'I've Got the Handle' was a remake of one of the group's early rock steady tunes.  Recorded for their 1958 "On Top" LP, the track was originally entitled 'I Hold the Handle.'  Barry Llewellyn also recorded a solo version of the track in 1981.  

3.) Sweet Talkin'   (Leroy Sibbles) - 2:34   rating: **** stars

Originally released in 1969  on Clement "Coxsone" Dodd's Jamaican Coxon label, the original 45 was pretty smooth, but the 1976 remake was like glass ...  Showcasing Sibbles on lead vocals, the remake stripped off some of the echo and showcased the simply awesome harmonies.




- 1969's 'Sweet Talkin' b/w 'Ob-La-De-Ob-La-Da' (Coxson catalog number - none)






4.) Book Of Rule   (Barry Johnson - Barry Llewellyn) - 3:30    rating: **** stars

Seemingly based on R .L. Sharpe's short poem "A Bag of Tools", 'Book of Rule' showcased the group's wonderful harmonies, some thought provoking lyrics and a magnificent bass line.  To my ears it may be the best thing they ever recorded.  The original was a hit back in 1973.





- 1973's 'Book of Rule' b/w 'Book of Rule" (Part 2) (Jaywax catalog number none)






5.) Mama Say   (Leroy Sibbles) - 3:12   rating: **** stars

Another remix.  The original was released as a 1975 single on Harry Johnson's Jaywalk label.  The 1976 Danny Holloway remix sounded like it kept the same vocal tracks, but added more guitar and some chirping female backing singers.  Musically 'Mama Say' was a great example of life-is-tough-in-Jamaica styled reggae.

- 1975's 'Mama Say' b/w 'Say Dub' (Jaywalk catalog number HJ-2527)

- 1976's 'Mama Say' b/w 'Love Won't Come Easy' (Island catalog number WIP)


(side 2)
Deceivers   (Barry Llewellyn) - 3:00

Written by and showcasing  Llwewellyn on lead vocals, the slinky 'Deceivers' is a personal favorite.  It was also one of the tracks where Holloway saw fit to add some needless strings to the mix.   It's also a great example of how hard it is to figure out Jamaican discographies.  There are at least two 12" 45  versions of the song.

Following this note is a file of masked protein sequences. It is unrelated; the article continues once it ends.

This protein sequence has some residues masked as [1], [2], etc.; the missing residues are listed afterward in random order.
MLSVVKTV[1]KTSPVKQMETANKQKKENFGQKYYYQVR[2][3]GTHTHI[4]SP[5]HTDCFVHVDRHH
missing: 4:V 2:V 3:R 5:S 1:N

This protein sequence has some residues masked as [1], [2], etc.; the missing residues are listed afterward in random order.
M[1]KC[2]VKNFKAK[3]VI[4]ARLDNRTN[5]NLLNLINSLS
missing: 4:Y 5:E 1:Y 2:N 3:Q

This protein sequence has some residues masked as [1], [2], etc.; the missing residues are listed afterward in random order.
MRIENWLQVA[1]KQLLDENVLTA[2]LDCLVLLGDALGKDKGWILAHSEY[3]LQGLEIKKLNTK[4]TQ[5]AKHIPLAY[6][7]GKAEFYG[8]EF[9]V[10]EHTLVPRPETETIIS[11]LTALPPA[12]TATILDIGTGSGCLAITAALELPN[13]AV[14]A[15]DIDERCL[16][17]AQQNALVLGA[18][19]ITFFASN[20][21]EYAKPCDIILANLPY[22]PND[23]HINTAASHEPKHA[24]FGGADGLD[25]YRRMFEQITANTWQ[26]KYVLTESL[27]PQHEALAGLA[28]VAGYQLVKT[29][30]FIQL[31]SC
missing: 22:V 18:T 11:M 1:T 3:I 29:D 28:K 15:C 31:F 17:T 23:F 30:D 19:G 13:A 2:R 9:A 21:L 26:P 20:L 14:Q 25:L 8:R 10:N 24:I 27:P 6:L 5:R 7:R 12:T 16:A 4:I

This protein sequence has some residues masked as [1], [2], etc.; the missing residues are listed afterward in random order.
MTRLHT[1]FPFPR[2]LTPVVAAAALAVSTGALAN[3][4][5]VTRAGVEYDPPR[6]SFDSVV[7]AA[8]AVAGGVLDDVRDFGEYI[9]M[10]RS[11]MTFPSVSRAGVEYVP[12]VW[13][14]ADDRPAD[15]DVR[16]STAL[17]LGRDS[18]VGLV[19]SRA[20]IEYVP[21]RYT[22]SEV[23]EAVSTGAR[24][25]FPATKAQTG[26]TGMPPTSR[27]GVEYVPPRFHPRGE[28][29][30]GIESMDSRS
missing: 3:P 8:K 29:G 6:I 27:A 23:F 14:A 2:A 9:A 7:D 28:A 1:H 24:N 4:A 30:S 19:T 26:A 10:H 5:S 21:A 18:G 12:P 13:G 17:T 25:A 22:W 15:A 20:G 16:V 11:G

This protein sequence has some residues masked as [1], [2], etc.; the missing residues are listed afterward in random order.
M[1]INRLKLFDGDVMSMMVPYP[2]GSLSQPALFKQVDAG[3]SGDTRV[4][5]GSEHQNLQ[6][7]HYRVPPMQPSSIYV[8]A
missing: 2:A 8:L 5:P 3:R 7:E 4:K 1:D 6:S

- 1977's 'Deceivers' b/w 'Meaning of Life' (Phase 1 catalog number P 78)

- 1977's 'Decievers' b/w 'Meaning of Life' (Saggitaris catalog number SUS 5A) - yes they managed to misspell the title

2.) Love Won't Come Easy   (Leroy Sibbles) - 2:53 

A sweet ballad, 'Love Won't Come Easy' was another remix of an early rocksteady single.  This time the remix appeared to include a new vocal track and extra keyboards and guitar.

- ' Love Won't Come Easy' b/w ' Love Won't Come Easy,Part 2' (Coxson catalog number - none listed)

3.) Fatty Fatty  (Ken Boothe) - 3:36   rating:*** stars

Signed by Clement Coxson to his Studio 1 label, this one was Included on their 1967 debut LP "The Heptones."  The track was originally entitled 'Fattie Fattie', but when released as their first single for the label it was listed as 'Fatty Fatty.'  A "split single, the flip side was by a young Delroy Wilson ('Mother Word'). Today the lyrics lean in the direction of being incredibly sexist and unlikely to get anywhere the airwaves in this PC era.   A radical remake, the 1976 version retained the questionable lyrics, but slowed the track down to a crawl and slathered some needless strings on top of the arrangement.  One of the remakes that was a step back.




- 1967's 'Fatty Fatty' b/w 'Mother Word' (Studio 1catalog number SO 2014-A/B)







4.) Baby I Need Your Lovin'   (Lamont Dozier - Eddlie Holland - Brian Holland) - 3:36   rating: **** stars

One of the "new" songs, yes it was a remake of the classic Four Tops hit.  The Four Tops version is the all-time standard, but their light-hearted Carribbean tinged arrangement was enjoyable.  Wasn;t going to make you forget Levi Stubbs and company, but fun.

5.) In The Groove  (Leroy Sibbles - Clement Dodd) - 2:39  rating: *** stars

The bouncy 'In the Groove' was another C.S. Dodd produced single.  It was one of those "split" 45s - the flip side 'Get In the Version' credited to Sound Dimension.  Released in the States on the Brooklyn-based Studio One label, the  track was also one of their first US releases.

- 'Get In the Groove' b/w 'Get In the Version' (Coxson catalog number CS-1062)

- 'Get In the Groove' b/w 'Get In the Version' (Studio One catalog number CS-1062)